If you build a house with a weak foundation, the building is sure to fall apart. The same holds true for e-discovery—if you don’t pay attention to the early stages and properly calculate from the beginning, you’re in for a world of pain down the line.

From information management to identification, preservation and collection, the left side of the industry standard Electronic Discovery Reference Model (EDRM) is truly the foundation of the electronic discovery process. Corporations face this challenge in litigation on a regular basis, and if the house falls down, the finger-pointing will begin.

Picture the EDRM turned 90 degrees to the left, so it stacks up vertically. From that angle, the data makeup of a legal matter’s possibly relevant Electronically Stored Information (ESI) forms the bedrock for successful data preservation, collection, analysis and review strategy. At this nascent stage, Early Data Assessment becomes important.

What is Early Data Assessment?

Early Data Assessment (EDA) has evolved recently as an integral part of the EDRM far-left side workflow. EDA involves preliminary evaluations of data early in the life of a matter. It can include examining the technology and data sources possibly involved in the specific legal matter, not to mention the metadata about that ESI.

The idea behind EDA is to determine the types of data to be potentially preserved, gathered and analyzed, maybe to identify gaps or overlaps in the data, and to begin developing a variety of lists that can be used to help scope the project. EDA also can entail working with the ESI to better understand its substantive content, construct and evaluate potential story lines, craft discovery strategies, and develop e-discovery cost estimates and litigation budgets.

The EDA process is not to be confused with Early Case Assessment which typically relates to assessing legal liability. By contrast, Early Case Assessment usually happens at the onset of a matter as inside or outside counsel assess the viability of a matter, compare it against similar past matters, determine whether insurance coverage may come into play, make decisions about what counsel to retain, and engage in other similar activities focusing on evaluating the entire case early.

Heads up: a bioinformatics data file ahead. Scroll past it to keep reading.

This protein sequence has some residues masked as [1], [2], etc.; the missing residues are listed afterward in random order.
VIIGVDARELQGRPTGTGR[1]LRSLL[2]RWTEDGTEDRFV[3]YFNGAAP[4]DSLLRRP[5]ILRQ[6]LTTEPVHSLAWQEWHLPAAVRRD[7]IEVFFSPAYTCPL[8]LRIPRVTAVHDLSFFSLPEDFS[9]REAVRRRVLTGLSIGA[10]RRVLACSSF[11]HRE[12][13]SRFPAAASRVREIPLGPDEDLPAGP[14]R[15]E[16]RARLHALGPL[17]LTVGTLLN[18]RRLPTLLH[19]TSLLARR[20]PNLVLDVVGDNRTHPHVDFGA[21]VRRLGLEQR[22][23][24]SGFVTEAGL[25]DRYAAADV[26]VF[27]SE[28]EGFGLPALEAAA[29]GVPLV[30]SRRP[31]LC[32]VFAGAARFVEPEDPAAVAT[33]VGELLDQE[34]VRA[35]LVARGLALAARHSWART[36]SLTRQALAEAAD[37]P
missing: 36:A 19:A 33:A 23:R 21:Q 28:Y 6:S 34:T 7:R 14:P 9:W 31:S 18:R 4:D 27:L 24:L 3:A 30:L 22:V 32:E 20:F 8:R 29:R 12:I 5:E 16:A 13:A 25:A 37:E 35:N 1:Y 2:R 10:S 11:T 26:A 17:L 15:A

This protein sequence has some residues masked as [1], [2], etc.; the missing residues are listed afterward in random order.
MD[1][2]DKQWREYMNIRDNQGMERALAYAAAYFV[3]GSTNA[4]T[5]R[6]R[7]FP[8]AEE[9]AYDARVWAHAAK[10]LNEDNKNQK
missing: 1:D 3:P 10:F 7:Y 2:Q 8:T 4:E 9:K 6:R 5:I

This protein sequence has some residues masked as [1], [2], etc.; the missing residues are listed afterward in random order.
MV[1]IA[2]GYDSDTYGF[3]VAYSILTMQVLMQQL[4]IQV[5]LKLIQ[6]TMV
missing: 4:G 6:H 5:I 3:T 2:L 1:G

EDA Cost-Benefit

EDA can be very effective for saving time and money if it occurs early in the life of a matter, much like building a house right sure beats fixing a disastrous money pit afterward. By taking a proactive approach and creating a profile (i.e., a high-level snapshot) of the types of data that may be collected, less time and money is subsequently spent for the legal matter when time is of the essence and uninformed decisions are dangerous and costly.

Additionally, a successful EDA shows you an overview of all your electronic evidence, thereby reducing the chance for surprise at the eleventh hour. Corporations and their outside counsel that skip left side steps like EDA and go right to the document review phase are bound to be unhappily surprised. Sometimes data that should have been deleted have not been, or other times, data that should have been preserved have been inadvertently – or deliberately -deleted.

Electronic data can be the noose that hangs lawyers because it is silent evidence that can be invisible until suddenly exposed. Just look at the recent example of the News of the World hacking scandal to see how a great tower of a company can be brought to its knees by a few incriminating emails.

Thus, strategically speaking, it is both best to get your house cleaned up at the outset of litigation, or even before litigation occurs, if possible.

Corporate law departments working with outside counsel can have two overriding goals with respect to EDA:

1. Get the (big) picture on electronic data

    One of the biggest problems in predicting e-discovery costs is because of a lack of knowledge of “the big picture” about the data costs throughout the EDRM process. Early knowledge of the types or counts of electronic files and formats makes costs easier to estimate.  Because readily-available and cost-effective EDA tools and methods are cropping up to help illuminate the dark and murky areas of ESI identification and collection, parties and counsel can plan accordingly, whether the decision is to settle the case or move forward with guns blazing.

    2. Precision is key

      When legal teams obtain accurate information about potentially relevant ESI at the outset and do so without expending too much energy or expense, corporations can expect predictability in e-discovery costs. For example, knowing early on that there are many large spreadsheets or hundreds of thousands of email messages, counsel can choose the appropriate technologies to crunch down the dataset and let this inform scheduling and resource planning.

      Simply put, thorough EDA processes give lawyers insight and access to get to those crucial “silver bullet” documents faster, more effectively and with substantially less time and money spent. Because lawyers are constantly looking for needles in haystacks, searching for the critical hundreds of relevant documents among the less responsive thousands or millions of documents, the more surgical the collections and the more effective the data analysis performed before the heavy-lifting lawyering begins, the better for modern legal matters.

      Leveraging EDA tools can provide solid grounding for corporate litigation, creating a stable foundation for the future as counsel continues through the e-discovery process. Building your company’s case based on accurate knowledge and a clear picture of the whole process before outlaying too much money makes common sense. Using EDA techniques and tools will ensure that you have your house in order from the very beginning, so you won’t have to pick up the pieces later.